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US exit from Paris deal marks end of influence in South Pacific

For island states, climate pact is a matter of life and death

| Australia, New Zealand, Pacific Islands
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A boy stands on top of a seawall near the village of Tangintebu on South Tarawa in Kiribati.   © Reuters

President Donald Trump has unapologetically withdrawn from the Paris Agreement on climate change. Consequently, the U.S. joins only Syria and Nicaragua as a non-signatory to the treaty. Syria is amidst a horrific civil war and sanctions mean it is hard for many government officials to travel. Nicaragua refused to sign because, as a developing country listed as fourth most affected by extreme weather events, it felt the deal did not go far enough. It took the moral position that it could not be a signatory to an agreement that would not do enough to lower global temperature increases.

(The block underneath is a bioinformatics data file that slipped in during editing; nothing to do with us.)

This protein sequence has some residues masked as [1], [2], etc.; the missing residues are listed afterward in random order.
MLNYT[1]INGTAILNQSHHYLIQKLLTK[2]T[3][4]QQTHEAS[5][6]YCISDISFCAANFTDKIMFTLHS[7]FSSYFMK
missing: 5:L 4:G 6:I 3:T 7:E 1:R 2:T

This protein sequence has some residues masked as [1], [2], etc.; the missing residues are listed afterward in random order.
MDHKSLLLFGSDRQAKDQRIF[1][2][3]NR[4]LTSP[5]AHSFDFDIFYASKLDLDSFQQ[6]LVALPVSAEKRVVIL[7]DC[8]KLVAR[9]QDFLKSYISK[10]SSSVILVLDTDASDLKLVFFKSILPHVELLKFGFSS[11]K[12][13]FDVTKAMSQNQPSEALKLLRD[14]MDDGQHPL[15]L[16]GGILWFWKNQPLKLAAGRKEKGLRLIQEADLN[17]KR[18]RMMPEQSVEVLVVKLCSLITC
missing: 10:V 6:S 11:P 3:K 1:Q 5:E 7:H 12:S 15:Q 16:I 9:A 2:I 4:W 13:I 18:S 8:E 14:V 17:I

Trump's announcement has provided many world leaders with an opportunity to offer an alternative view of the world, particularly in Europe where patience for the president's unstatesmanlike behavior is wearing thin. However, it is in the South Pacific that America's abrogation of responsibility is generating the most concern. For many of the smaller island states, climate change is not a matter of opinion but a very real existential threat. As such, Trump's stance on the Paris accord may mark an unrecoverable loss of influence for the U.S. in the region.

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